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Seventh Circuit Reverses FTCA Dismissal; BOP Still Liable for Lost Property

The Seventh Circuit Court of Appeals reaffirmed an earlier holding that the government is not immune from suit for lost property.

During a February 2000 “shake down,” federal prisoner David Dahler had a pair of shoes and four shirts taken from his cell. He sought return of the property, but no record of it could be found. Dahler filed an administrative tort claim but the Bureau of Prisons (BOP) denied the claim in June 2005. Dahler then brought suit in federal court under the Federal Tort Claims Act (FTCA), 28 USC § 1346(b).

The district court found the government immune from suit and dismissed the action for lack of subject-matter jurisdiction. The court acknowledged that its holding was contrary to Ortloff v. U.S., 335 F.3d 652 (7th Cir. 2003), but concluded that subsequent amendments to the Civil Asset Forfeiture Reform Act of 2000 (CAFRA) excluded claims like Dahler’s from the FTCA waiver of immunity.

The Seventh Circuit rejected the government’s argument “that the CAFRA amendments compel a finding that Congress intended ‘any other law enforcement officer’” in 28 USC § 2680(c),” to be construed broadly to include BOP officials.” Based upon its legislative history, the appellate court concluded “the new language in § 2680(c) does not affect the meaning of the phrase ‘any law enforcement officer.’” Rather, “Congress intended the amendment to apply only to forfeitures – not to every detention – of property.” Similar conclusions have been reached by other circuit courts in Andrews v. U.S., 441 F.3d 220 (4th Cir. 2006); Bramwell v. U.S. BOP, 348 F.3d 804, 806-07 (9th Cir. 2003); and Chapa v. U.S. DOJ, 339 F.3d 388, 389-90 (5th Cir. 2003).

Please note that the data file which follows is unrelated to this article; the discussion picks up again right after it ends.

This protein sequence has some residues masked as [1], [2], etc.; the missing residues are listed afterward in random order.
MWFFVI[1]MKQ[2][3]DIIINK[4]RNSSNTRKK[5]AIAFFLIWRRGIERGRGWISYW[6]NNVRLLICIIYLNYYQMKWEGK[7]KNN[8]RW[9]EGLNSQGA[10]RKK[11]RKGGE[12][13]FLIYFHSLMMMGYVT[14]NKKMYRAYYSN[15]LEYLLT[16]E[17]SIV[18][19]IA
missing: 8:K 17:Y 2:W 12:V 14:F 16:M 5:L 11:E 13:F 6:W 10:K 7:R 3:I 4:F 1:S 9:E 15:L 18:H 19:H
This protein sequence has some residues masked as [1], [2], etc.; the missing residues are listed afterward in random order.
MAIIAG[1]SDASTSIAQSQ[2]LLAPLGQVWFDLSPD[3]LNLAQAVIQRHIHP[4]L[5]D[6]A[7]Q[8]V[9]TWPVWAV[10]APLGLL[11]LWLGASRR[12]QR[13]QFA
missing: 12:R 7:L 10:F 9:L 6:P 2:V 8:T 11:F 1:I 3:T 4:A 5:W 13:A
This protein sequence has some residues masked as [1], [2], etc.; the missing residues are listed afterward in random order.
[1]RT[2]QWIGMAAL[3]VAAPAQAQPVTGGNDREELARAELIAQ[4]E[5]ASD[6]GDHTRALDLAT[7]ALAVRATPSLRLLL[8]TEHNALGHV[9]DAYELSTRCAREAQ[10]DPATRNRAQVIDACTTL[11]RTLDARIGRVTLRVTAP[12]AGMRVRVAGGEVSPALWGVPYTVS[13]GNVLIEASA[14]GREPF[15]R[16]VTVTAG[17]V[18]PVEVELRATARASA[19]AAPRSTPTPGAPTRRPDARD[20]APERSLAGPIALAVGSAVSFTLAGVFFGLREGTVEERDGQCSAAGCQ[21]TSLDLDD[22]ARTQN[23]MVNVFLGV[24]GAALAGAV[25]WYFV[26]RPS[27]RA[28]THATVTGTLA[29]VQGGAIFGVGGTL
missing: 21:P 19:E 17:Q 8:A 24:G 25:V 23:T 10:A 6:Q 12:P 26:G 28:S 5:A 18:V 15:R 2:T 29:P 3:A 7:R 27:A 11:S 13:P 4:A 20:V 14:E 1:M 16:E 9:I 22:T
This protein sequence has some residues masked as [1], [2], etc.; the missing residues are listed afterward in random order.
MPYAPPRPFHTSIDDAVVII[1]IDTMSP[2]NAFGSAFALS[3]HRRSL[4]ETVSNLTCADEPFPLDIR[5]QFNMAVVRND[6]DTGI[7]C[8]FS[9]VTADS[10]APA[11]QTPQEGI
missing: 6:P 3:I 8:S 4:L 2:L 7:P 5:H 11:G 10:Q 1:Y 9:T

“Having found nothing in the CAFRA amendments to compel otherwise,” the appeals court reaffirmed its holding “that the term ‘any other law enforcement officer’ in § 2680(c) applies only to those officers performing customs or excise related functions. See: Ortloff, 335 F.3d at 658. Section 2680(c) therefore does not divest the district court of jurisdiction over Dahler’s complaint.”

Accordingly, the Seventh Circuit reversed the dismissal of Dahler’s lawsuit and remanded for further proceedings. See: Dahler v. United States, 473 F.3d 769 (7th Cir. 2007).

The supreme court subsequently held that the FTCA does not allow prisoners to sue BOP officials for the negligent loss of their property.

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Related legal case

Dahler v. United States